You're doing good

The grammar police probably want to slap my wrists for writing a headline that says, "You're doing good." They'd tell me it should say, "You're doing well."

From the September, 2013 Issue of Cabling Installation & Maintenance Magazine

By Patrick McLaughlin

The grammar police probably want to slap my wrists for writing a headline that says, "You're doing good." They'd tell me it should say, "You're doing well." Doing well and doing good mean different things. When my daughter makes nine out of ten free throws, she's doing well. To do good means to act for the betterment of somebody or something. An act of kindness extended to someone in need is an example of doing good.

Don't worry, grammar police, I already knew that. And I used the headline anyway, because it is my firm belief that by doing well in the cabling profession, you really are doing good.

A structured cabling job well done does more than just ensure that bits and bytes successfully make it from one point to another. In many cases, a job well done can raise the profile of the profession.

As Internet Protocol (IP) truly becomes an enabling platform, to which multiple building systems can attach and through which these systems also can communicate, the ability of that IP platform rests upon the performance of its Layer 1 structured cabling infrastructure. We've produced several articles illustrating that theme, and we intend to offer you more examples in the issues ahead.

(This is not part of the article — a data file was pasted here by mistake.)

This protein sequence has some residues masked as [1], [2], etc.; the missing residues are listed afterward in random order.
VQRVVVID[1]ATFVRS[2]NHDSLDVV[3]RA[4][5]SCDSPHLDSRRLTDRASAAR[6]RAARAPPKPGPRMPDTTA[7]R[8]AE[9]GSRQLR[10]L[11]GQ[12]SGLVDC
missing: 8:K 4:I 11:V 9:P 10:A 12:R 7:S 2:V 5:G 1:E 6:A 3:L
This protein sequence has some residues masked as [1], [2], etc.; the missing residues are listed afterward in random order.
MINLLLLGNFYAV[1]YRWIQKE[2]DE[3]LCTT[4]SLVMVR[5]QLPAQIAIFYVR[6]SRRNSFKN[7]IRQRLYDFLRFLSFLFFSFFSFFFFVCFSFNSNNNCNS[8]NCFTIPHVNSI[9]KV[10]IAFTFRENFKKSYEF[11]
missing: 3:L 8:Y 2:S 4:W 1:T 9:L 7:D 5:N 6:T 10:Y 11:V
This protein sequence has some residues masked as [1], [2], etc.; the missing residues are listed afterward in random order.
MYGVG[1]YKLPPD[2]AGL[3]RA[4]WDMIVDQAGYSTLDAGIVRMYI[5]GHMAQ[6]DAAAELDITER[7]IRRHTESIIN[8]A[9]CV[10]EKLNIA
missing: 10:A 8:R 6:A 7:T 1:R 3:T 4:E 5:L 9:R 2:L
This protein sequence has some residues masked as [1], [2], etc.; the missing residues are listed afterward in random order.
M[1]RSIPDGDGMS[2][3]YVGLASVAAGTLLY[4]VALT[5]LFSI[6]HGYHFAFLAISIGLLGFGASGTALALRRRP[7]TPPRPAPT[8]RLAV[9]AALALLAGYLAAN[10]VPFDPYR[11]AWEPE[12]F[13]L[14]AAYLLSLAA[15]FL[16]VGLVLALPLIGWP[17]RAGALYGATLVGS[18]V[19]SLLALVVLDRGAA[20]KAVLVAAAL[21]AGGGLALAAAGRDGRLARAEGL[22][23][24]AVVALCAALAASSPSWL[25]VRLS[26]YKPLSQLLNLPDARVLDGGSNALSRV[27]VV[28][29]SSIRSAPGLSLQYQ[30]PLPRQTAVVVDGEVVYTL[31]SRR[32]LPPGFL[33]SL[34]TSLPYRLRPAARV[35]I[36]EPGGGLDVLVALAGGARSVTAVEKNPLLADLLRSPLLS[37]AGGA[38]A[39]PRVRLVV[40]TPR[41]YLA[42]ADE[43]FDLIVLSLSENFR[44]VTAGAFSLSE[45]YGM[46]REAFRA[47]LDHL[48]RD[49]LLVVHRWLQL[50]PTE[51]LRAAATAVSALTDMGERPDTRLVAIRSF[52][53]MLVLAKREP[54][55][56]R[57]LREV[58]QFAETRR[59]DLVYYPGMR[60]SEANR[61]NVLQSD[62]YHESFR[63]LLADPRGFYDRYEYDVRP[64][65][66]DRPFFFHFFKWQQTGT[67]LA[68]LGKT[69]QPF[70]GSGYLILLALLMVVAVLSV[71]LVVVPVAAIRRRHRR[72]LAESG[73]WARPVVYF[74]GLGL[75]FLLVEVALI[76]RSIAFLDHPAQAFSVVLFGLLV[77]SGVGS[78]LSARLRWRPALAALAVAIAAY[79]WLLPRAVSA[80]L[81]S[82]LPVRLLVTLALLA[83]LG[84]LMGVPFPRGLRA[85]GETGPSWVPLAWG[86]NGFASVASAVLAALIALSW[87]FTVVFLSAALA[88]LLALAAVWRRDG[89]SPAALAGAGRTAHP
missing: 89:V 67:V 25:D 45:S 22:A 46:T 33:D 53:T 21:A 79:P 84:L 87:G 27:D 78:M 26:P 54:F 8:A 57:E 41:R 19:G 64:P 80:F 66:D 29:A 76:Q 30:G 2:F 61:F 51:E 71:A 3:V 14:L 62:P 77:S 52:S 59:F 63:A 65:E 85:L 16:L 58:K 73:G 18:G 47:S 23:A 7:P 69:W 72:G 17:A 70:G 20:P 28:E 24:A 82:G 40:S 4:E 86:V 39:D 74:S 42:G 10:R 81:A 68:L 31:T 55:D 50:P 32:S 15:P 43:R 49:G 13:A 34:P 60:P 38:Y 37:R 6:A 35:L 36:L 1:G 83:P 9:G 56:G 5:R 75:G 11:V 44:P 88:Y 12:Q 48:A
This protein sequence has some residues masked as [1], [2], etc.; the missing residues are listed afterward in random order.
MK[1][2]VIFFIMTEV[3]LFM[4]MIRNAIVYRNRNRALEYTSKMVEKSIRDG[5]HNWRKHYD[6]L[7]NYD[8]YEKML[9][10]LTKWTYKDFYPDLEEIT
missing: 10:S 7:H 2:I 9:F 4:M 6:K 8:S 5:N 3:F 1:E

One practical reality of IP's growing prevalence as a building-system platform is that some level of attention will be paid to the structured cabling system by individuals in an organization who never before had to think about it. These individuals might be property owners or managers, facilities professionals who never really entered the world of "IT" before (or certainly not down to the level of its cabling), or any number of other disciplines. In many cases, the building systems these professionals have long cared for are making the migration to IP. The underlying cabling system is becoming a fact of life for them, whether they like it or not.

And, very likely in many cases, they will for the first time have professional interaction with those who specify, design, install and manage structured cabling systems. These interactions will be their all-important first impressions of the trade that you have turned into a career. When you do well in such a circumstance, you most certainly are doing good. The cabling industry is put forth as one of professionalism and integrity. By contrast, if your first interaction with such a professional comes after that person has had a bad experience with a cabling project, part of your job becomes to elevate the profession's status from a low point.

But you're up to the task. You're doing well. You're doing good. ::

PATRICK McLAUGHLIN
Chief Editor patrick@pennwell.com

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